DC-SIGN (Dendritic Cell-Specific Intercellular adhesion molecule-3-Grabbing Non-integrin) is a type II C-type lectin that functions as an adhesion molecule located on dendritic cells (DCs). It enables some of the functions of DCs, including migration, pathogen recognition, internalisation
and processing, and their binding to T cells. HIV-1 has been reported to enter DCs by being bound to DC-SIGN, escaping the normal lytic pathway in DCs' endosomes and avoiding the immune system defence system. A very similar mechanism of survival has been observed for some other pathogens.
This makes DC-SIGN a receptor of interest in the design of distinctive anti-infectives that would inhibit DC-SIGN-pathogen interaction by blocking the very first step in pathogen infection. In this review we outline the development of DC-SIGN antagonists, focusing mainly on a glycomimetic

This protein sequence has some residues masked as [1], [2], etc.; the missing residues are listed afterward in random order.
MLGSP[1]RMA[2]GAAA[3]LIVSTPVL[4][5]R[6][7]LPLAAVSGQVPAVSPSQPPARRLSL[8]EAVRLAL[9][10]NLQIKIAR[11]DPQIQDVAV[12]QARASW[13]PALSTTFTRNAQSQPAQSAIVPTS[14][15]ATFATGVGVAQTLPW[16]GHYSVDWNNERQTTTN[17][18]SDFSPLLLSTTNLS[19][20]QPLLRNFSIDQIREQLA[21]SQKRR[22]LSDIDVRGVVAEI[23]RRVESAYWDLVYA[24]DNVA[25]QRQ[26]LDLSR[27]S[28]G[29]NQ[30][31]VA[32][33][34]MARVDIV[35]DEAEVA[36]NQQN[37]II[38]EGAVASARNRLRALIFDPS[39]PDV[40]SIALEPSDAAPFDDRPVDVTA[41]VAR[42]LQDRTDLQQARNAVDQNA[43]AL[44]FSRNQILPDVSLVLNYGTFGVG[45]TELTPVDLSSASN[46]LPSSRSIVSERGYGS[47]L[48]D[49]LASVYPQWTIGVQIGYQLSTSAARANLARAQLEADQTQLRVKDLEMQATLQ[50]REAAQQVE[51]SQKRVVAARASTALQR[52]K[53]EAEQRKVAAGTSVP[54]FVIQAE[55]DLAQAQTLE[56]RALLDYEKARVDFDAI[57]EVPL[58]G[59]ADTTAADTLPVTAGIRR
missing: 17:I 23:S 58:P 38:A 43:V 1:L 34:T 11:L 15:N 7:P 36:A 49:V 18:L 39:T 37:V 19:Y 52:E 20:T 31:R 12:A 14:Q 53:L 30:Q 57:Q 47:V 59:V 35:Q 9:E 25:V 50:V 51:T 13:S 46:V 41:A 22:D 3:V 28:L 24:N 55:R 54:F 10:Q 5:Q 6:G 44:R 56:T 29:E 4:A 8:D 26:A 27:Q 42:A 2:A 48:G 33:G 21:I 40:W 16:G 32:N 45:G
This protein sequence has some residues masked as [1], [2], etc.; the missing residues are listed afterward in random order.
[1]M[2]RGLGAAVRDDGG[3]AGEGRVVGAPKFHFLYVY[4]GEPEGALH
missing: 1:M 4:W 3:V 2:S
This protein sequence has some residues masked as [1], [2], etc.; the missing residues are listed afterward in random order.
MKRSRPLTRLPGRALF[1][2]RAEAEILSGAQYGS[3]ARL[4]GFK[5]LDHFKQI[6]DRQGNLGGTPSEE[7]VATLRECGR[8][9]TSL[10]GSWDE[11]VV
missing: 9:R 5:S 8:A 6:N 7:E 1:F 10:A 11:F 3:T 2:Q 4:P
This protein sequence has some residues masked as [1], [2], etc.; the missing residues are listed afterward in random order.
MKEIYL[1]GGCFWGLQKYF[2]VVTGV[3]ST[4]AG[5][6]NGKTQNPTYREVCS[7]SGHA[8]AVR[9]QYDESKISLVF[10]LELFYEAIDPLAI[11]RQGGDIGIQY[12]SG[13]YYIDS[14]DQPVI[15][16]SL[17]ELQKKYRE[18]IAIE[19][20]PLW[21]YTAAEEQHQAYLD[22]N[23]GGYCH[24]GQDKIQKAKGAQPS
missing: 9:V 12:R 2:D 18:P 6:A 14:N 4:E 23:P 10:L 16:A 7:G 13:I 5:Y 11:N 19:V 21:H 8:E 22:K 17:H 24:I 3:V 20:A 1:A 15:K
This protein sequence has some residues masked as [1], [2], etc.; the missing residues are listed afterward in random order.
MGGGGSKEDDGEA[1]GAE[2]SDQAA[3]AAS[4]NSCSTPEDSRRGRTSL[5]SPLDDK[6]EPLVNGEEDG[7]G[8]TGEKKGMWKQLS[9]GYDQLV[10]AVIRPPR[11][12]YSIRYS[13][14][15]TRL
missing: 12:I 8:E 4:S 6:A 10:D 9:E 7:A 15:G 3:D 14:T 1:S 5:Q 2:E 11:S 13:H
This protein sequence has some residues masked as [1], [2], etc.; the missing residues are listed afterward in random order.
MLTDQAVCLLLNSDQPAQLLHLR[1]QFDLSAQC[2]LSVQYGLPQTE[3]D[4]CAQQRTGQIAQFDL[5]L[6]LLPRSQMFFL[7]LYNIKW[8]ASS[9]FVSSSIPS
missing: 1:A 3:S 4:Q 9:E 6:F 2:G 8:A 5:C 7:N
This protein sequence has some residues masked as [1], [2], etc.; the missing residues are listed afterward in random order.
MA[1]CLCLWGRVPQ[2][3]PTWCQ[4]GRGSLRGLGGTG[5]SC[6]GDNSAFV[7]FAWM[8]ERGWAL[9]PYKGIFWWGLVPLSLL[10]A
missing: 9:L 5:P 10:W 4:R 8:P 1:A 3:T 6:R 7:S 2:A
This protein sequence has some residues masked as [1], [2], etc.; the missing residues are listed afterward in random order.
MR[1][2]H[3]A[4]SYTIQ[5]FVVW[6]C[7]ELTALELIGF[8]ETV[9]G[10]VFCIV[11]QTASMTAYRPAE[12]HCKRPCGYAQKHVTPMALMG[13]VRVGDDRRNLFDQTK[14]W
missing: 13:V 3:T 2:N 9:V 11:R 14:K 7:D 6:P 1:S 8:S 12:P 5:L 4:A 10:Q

approach. Based on the fact that DCSIGN binds mannose- and fucose-based oligo- and polysaccharides, their structural mimics have been designed and proved to inhibit pathogen-DC-SIGN interaction. Furthermore, recent in vitro studies have demonstrated that DC-SIGN antagonists block effectively
the transmission of pathogens like HIV-1 and Ebola to CD4+ T cells. Although DC-SIGN has not been validated in vivo as a druggable target yet, we await future DC-SIGN antagonists as a new and highly promising group of novel anti-infectives.
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